In a separate note sent to Washington in March 2008 and publicized by WikiLeaks late last week, Joseph Pennington, the then U.S. charge d’affaires in Yerevan, also cited an Armenian Constitutional Court judge as alleging that outgoing President Robert Kocharian forced the court to uphold those results.
According to the government-controlled Central Election Commission, then Prime Minister Sarkisian won the election outright with about 53 percent of the vote. Ter-Petrosian, his main challenger, rejected the figure as fraudulent and staged non-stop demonstrations in Yerevan to demand a re-run of the ballot.
Eight protesters and two security personnel were killed and more than 200 other people injured as the Armenian authorities suppressed the protests on March 1-2, 2008.
“Mounting evidence … has called into question the government's claim that PM Serzh Sarkisian won a legitimate first-round majority on February 19,” Pennington wrote to the U.S. State Department on March 10, 2008, according to WikiLeaks.
“Official figures gave [Ter-Petrosian] 21.5 percent (just over 350,000) of votes cast on February 19, and the true figure is doubtless substantially higher,” he wrote. “Our best guess would be somewhere between 30-35 percent (490,000 - 570,000 votes).”
“If a run-off election were held now, [Levon Ter-Petrosian] would very likely beat Sarkisian. Many Armenians now see LTP as the only one with a chance to break down what they see as the deepening entrenchment of a Karabakhi-led kleptocracy in Armenia, seemingly determined to monopolize every lever of political and economic power,” Pennington claimed.
In their preliminary verdict, Western observers mainly deployed by the Organization for Security and Cooperation in Europe concluded that the election was administered “mostly in accordance” with democratic standards. They toned down this positive assessment in their final report issued in May 2008.
The State Department distanced itself from these conclusions, describing the ballot as “significantly flawed.” Washington also pointedly declined to congratulate Sarkisian on his hotly disputed victory. Still, it stopped short of explicitly condemning the use of deadly force against Ter-Petrosian supporters.
While deploring the “extreme rhetoric” of some opposition figures and noting that Ter-Petrosian himself rigged elections when he served as Armenia’s first president, Pennington stressed that “Sarkisian’s supporters were the wrong-doers” during the presidential race.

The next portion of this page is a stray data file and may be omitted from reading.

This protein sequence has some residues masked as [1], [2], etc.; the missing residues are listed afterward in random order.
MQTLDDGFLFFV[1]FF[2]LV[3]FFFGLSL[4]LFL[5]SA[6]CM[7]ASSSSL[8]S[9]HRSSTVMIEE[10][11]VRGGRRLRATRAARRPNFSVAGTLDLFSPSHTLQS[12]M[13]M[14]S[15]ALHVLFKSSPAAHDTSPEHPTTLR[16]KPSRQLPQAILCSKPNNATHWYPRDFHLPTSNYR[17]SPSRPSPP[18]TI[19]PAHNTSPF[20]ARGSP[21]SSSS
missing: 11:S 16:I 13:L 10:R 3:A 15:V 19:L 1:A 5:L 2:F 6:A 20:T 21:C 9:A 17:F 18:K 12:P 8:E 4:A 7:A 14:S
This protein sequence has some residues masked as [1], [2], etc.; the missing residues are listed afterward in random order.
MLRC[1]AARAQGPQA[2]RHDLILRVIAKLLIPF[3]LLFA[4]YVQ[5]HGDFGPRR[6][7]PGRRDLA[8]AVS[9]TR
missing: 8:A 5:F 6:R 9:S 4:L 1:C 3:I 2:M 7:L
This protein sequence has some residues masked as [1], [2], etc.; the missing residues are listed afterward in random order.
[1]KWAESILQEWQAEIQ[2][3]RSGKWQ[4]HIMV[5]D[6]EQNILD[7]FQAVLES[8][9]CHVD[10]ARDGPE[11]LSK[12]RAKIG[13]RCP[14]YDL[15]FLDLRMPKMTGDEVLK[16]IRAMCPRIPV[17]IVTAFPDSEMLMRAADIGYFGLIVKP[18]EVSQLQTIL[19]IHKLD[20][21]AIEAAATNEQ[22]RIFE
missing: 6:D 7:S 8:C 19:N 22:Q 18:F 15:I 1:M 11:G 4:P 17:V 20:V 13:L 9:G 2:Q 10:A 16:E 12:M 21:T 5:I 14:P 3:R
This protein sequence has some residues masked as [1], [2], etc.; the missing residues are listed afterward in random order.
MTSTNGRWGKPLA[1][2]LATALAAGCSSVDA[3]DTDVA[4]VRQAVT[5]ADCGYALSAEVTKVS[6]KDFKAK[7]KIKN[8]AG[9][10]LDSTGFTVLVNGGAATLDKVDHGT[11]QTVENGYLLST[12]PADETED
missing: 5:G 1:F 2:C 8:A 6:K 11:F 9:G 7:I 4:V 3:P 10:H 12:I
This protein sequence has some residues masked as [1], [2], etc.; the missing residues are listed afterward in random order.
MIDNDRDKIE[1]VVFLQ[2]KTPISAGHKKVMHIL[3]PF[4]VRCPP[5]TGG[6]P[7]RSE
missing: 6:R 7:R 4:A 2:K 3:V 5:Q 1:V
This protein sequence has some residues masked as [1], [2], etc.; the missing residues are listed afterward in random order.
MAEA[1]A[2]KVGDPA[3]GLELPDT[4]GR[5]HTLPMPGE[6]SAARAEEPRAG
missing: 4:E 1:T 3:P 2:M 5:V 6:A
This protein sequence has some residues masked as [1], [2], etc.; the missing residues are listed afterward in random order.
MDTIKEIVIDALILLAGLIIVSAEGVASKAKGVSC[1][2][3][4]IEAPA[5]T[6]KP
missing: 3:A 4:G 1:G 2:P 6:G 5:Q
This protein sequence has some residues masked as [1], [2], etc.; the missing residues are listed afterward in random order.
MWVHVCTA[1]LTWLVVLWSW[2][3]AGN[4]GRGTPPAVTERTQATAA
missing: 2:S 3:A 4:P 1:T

“This may not have been [Sarkisian’s] own doing,” he said. “President Kocharian and other influential, anti-democratic forces may each have had their own reasons for engineering this outcome. However, Sarkisian at best has failed to take a strong stand against it, or the subsequent harsh crackdown [on the Ter-Petrosian-led opposition.]”
The diplomat went on to suggest that the new Armenian president might be more “progressive and democratic” than his predecessor and thus deserve Western support. “Withholding that support may pull the rug out from under what could be Sarkisian's sincere desire to clean house,” he said.
Sarkisian’s standing in Washington improved considerably in the following months as he embarked on an unprecedented rapprochement with Turkey that was strongly welcomed and backed by the West. Ter-Petrosian has since repeatedly accused Western powers of turning a blind eye to human rights abuses in Armenia for “geopolitical considerations.”
In another WikiLeaks disclosure, Pennington reported that Valeri Poghosian, one of Armenia’s nine Constitutional Court justices, initiated a secret meeting with U.S. Embassy officials at his Yerevan home on March 6, 2008. He said Poghosian alleged that Kocharian has “fixed” the court’s upcoming decision to reject Ter-Petrosian’s appeal against the official election results.
“Late on March 4, on the eve of the court's hearing of LTP's complaint, Poghosian said he was contacted by phone and summoned to the Presidency by someone speaking on behalf of the president's chief of staff,” reads the cable. “Initially taken back by the call, he said he laughed at the caller before refusing the summoning.
“He then ignored repeated calls placed to his office that evening. Poghosian alleged that at least three of his colleagues answered similar summons to the presidency earlier on March 4, though he cannot prove it.”
Poghosian, who served as national security minister and became Constitutional Court justice during Ter-Petrosian’s 1991-1998 rule, has not yet commented on this. He is reported to be currently in China on a business trip.
Kocharian, meanwhile, accused the United States of exploiting elections to meddle in Armenia’s internal affairs during a hitherto unknown May 2009 conversation with then U.S. Ambassador Marie Yovanovitch.
“You deform our political process in the pursuit of your interests by encouraging the opposition to politicize our elections so that they become an instrument for outsiders to pressure Armenia,” Yovanovitch quoted him as saying in her written account of that conversation also disclosed by the whistle-blowing website last week
“The Ambassador strongly disagreed with Kocharian, and affirmed that the United States does not take any side in any election,” she said.